During this workshop, participants will learn how to remove the steel window units from openings in brick, tile, stone and wood buildings to facilitate restoration of all components. Jim will show how to repair rusted and bent sections of windows; replace missing components, adjust frames, remove and reapply glazing, remove and reapply paint, how to repair window hardware and all other aspects of steel window restoration. Included in the workshop will be sessions on work safety practices. The Steel Window Repair Workshop is geared toward people of all skills levels and would be beneficial for homeowners, contractors, and managers of historic properties. Speakers: Jim Turner, Turner Restoration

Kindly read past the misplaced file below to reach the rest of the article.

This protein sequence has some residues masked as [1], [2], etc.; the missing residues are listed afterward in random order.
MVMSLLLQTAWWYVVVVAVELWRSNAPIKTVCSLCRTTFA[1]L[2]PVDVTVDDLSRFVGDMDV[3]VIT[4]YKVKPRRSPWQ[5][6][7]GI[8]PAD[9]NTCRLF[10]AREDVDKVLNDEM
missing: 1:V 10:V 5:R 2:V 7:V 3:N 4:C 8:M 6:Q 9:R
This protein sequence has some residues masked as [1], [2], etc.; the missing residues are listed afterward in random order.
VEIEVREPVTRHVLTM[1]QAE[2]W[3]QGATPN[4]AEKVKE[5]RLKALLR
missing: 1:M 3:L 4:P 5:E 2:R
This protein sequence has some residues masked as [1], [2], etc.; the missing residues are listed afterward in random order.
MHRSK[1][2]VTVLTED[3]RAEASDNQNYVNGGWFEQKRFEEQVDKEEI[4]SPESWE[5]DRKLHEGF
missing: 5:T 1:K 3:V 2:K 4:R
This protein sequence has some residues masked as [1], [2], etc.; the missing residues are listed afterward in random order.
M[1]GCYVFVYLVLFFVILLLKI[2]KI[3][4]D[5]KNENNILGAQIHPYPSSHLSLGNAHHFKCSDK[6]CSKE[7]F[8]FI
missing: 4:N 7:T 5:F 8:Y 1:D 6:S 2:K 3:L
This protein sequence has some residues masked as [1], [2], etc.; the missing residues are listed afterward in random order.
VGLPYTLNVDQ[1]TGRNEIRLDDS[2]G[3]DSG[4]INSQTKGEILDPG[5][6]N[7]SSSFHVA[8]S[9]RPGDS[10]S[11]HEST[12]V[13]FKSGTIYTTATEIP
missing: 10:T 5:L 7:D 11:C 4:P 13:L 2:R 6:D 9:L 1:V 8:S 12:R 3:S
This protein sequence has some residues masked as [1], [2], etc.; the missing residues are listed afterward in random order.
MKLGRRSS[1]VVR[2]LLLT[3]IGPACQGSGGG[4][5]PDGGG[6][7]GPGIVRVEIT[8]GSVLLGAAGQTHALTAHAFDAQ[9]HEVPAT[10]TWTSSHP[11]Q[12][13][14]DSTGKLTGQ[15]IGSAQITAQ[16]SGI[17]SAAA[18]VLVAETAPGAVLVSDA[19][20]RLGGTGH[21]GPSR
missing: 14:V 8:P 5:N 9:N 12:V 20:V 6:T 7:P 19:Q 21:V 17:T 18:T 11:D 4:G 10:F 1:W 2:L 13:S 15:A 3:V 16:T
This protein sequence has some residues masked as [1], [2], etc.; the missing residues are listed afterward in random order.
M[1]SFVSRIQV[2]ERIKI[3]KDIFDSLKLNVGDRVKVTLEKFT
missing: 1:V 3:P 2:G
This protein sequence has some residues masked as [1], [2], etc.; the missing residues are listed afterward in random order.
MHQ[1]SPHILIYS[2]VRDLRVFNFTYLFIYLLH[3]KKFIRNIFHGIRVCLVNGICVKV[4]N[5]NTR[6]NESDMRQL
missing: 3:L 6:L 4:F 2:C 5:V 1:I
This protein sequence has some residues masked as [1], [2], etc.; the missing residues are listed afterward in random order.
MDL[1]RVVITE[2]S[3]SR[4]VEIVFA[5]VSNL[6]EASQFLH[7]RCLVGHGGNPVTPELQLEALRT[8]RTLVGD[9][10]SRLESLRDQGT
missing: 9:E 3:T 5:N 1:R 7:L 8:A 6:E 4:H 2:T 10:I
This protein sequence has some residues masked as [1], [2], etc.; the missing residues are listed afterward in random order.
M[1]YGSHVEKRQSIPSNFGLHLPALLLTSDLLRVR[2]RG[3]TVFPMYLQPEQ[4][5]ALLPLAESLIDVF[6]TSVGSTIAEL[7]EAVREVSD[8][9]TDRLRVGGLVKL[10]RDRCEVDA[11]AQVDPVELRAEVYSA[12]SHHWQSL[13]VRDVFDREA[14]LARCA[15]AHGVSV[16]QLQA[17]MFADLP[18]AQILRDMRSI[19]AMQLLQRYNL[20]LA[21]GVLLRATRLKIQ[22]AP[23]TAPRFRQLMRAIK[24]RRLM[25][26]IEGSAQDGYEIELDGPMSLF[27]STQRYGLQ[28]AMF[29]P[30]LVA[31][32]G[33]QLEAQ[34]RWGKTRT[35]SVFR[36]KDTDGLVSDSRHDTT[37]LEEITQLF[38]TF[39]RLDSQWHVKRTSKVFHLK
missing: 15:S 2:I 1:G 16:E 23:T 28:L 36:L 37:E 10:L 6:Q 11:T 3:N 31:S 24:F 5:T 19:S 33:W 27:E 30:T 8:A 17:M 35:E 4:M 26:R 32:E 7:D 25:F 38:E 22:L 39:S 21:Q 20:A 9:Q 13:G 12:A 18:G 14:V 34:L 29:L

T2. Evaluation, Restoration and Preservation of Stained Glass Windows 3.0 AIA HSW Continuing Education Credits